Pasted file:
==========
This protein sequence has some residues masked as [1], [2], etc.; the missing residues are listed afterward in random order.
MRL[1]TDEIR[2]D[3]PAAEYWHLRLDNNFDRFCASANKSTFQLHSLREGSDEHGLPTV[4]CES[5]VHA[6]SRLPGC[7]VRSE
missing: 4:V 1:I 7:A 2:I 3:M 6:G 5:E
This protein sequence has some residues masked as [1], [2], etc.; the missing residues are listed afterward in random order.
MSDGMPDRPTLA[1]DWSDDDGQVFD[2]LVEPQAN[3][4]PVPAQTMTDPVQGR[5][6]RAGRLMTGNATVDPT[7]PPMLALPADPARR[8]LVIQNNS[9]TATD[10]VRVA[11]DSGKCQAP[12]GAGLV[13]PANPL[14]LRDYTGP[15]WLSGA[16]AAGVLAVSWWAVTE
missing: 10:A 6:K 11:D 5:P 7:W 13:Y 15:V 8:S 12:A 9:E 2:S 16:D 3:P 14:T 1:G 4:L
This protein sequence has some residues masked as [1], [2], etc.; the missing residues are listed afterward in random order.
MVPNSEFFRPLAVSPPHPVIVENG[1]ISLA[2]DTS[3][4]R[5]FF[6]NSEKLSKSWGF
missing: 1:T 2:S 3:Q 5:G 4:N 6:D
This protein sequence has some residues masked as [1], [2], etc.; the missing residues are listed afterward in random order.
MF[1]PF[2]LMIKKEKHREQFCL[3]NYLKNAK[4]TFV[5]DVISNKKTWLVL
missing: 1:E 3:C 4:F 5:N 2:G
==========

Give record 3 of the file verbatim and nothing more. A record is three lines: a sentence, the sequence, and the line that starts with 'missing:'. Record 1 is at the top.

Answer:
This protein sequence has some residues masked as [1], [2], etc.; the missing residues are listed afterward in random order.
MVPNSEFFRPLAVSPPHPVIVENG[1]ISLA[2]DTS[3][4]R[5]FF[6]NSEKLSKSWGF
missing: 1:T 2:S 3:Q 5:G 4:N 6:D